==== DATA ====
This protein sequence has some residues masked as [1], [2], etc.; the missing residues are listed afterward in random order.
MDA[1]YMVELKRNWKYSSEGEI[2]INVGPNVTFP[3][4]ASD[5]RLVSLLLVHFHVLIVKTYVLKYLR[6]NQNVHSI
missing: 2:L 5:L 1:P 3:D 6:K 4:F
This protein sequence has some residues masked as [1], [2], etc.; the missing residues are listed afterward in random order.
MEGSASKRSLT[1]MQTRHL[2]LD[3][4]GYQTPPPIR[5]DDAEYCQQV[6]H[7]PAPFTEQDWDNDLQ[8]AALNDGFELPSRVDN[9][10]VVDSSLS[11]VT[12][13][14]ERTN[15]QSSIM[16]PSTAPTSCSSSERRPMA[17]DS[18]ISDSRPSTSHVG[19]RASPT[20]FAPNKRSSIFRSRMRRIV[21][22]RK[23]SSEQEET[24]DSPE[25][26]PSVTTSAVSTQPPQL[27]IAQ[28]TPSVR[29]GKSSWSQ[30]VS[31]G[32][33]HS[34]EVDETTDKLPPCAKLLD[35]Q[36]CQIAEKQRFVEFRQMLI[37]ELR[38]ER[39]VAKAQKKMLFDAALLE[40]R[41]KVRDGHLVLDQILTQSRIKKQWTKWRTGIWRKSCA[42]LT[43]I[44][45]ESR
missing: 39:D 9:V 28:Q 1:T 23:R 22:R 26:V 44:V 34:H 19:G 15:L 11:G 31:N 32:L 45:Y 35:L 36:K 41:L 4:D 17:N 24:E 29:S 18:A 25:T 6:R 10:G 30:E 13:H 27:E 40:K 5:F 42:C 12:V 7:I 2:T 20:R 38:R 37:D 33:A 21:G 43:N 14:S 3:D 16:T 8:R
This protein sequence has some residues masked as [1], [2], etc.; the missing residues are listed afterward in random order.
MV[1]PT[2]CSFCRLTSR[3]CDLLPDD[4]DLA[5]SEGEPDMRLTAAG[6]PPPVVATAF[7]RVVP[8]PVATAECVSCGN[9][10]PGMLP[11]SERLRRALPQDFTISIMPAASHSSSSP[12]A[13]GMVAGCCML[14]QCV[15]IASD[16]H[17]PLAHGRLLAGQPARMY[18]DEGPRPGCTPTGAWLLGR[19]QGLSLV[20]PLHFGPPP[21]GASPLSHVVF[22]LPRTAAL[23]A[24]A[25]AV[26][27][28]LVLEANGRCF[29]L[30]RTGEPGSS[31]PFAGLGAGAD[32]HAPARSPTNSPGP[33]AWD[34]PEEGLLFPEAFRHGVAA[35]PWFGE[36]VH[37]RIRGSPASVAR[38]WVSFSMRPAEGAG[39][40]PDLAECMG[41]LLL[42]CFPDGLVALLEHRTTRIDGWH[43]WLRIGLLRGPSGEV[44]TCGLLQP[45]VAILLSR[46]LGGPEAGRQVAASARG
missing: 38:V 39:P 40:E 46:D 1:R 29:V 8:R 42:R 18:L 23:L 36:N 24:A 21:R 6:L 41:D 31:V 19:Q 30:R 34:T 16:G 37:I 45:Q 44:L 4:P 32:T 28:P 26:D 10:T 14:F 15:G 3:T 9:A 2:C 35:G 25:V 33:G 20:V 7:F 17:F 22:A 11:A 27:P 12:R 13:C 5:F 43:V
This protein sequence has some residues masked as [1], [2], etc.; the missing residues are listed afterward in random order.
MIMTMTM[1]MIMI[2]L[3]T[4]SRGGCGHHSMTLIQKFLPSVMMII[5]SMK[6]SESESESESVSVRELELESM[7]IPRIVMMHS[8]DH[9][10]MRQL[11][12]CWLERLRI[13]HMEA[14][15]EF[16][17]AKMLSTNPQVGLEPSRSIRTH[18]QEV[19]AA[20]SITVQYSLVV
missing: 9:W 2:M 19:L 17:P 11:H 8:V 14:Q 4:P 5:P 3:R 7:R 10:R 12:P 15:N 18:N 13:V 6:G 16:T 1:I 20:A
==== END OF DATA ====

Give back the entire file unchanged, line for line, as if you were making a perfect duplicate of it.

This protein sequence has some residues masked as [1], [2], etc.; the missing residues are listed afterward in random order.
MDA[1]YMVELKRNWKYSSEGEI[2]INVGPNVTFP[3][4]ASD[5]RLVSLLLVHFHVLIVKTYVLKYLR[6]NQNVHSI
missing: 2:L 5:L 1:P 3:D 6:K 4:F
This protein sequence has some residues masked as [1], [2], etc.; the missing residues are listed afterward in random order.
MEGSASKRSLT[1]MQTRHL[2]LD[3][4]GYQTPPPIR[5]DDAEYCQQV[6]H[7]PAPFTEQDWDNDLQ[8]AALNDGFELPSRVDN[9][10]VVDSSLS[11]VT[12][13][14]ERTN[15]QSSIM[16]PSTAPTSCSSSERRPMA[17]DS[18]ISDSRPSTSHVG[19]RASPT[20]FAPNKRSSIFRSRMRRIV[21][22]RK[23]SSEQEET[24]DSPE[25][26]PSVTTSAVSTQPPQL[27]IAQ[28]TPSVR[29]GKSSWSQ[30]VS[31]G[32][33]HS[34]EVDETTDKLPPCAKLLD[35]Q[36]CQIAEKQRFVEFRQMLI[37]ELR[38]ER[39]VAKAQKKMLFDAALLE[40]R[41]KVRDGHLVLDQILTQSRIKKQWTKWRTGIWRKSCA[42]LT[43]I[44][45]ESR
missing: 39:D 9:V 28:Q 1:T 23:R 22:R 26:V 44:V 34:H 19:G 15:L 11:G 31:N 32:L 45:Y 35:L 36:K 41:L 4:D 17:N 24:E 29:S 18:A 25:T 6:R 10:G 30:E 13:H 27:E 40:K 5:F 42:C 12:V 7:I 2:T 20:R 38:R 37:D 33:A 21:G 43:N 14:S 3:D 16:T 8:R
This protein sequence has some residues masked as [1], [2], etc.; the missing residues are listed afterward in random order.
MV[1]PT[2]CSFCRLTSR[3]CDLLPDD[4]DLA[5]SEGEPDMRLTAAG[6]PPPVVATAF[7]RVVP[8]PVATAECVSCGN[9][10]PGMLP[11]SERLRRALPQDFTISIMPAASHSSSSP[12]A[13]GMVAGCCML[14]QCV[15]IASD[16]H[17]PLAHGRLLAGQPARMY[18]DEGPRPGCTPTGAWLLGR[19]QGLSLV[20]PLHFGPPP[21]GASPLSHVVF[22]LPRTAAL[23]A[24]A[25]AV[26][27][28]LVLEANGRCF[29]L[30]RTGEPGSS[31]PFAGLGAGAD[32]HAPARSPTNSPGP[33]AWD[34]PEEGLLFPEAFRHGVAA[35]PWFGE[36]VH[37]RIRGSPASVAR[38]WVSFSMRPAEGAG[39][40]PDLAECMG[41]LLL[42]CFPDGLVALLEHRTTRIDGWH[43]WLRIGLLRGPSGEV[44]TCGLLQP[45]VAILLSR[46]LGGPEAGRQVAASARG
missing: 38:V 39:P 40:E 46:D 1:R 29:V 8:R 42:R 18:L 23:L 36:N 24:A 21:R 6:L 41:D 31:V 19:Q 30:R 34:T 16:G 37:I 45:Q 44:L 4:P 32:T 28:P 26:D 10:T 14:F 15:G 3:T 9:A 2:C 35:G 25:V 33:G 20:V 7:F 17:F 22:A 11:A 27:P 12:R 13:C 5:F 43:V
This protein sequence has some residues masked as [1], [2], etc.; the missing residues are listed afterward in random order.
MIMTMTM[1]MIMI[2]L[3]T[4]SRGGCGHHSMTLIQKFLPSVMMII[5]SMK[6]SESESESESVSVRELELESM[7]IPRIVMMHS[8]DH[9][10]MRQL[11][12]CWLERLRI[13]HMEA[14][15]EF[16][17]AKMLSTNPQVGLEPSRSIRTH[18]QEV[19]AA[20]SITVQYSLVV
missing: 9:W 2:M 19:L 17:P 11:H 8:V 14:Q 4:P 5:P 3:R 7:R 10:R 12:P 15:N 18:N 13:V 6:G 16:T 1:I 20:A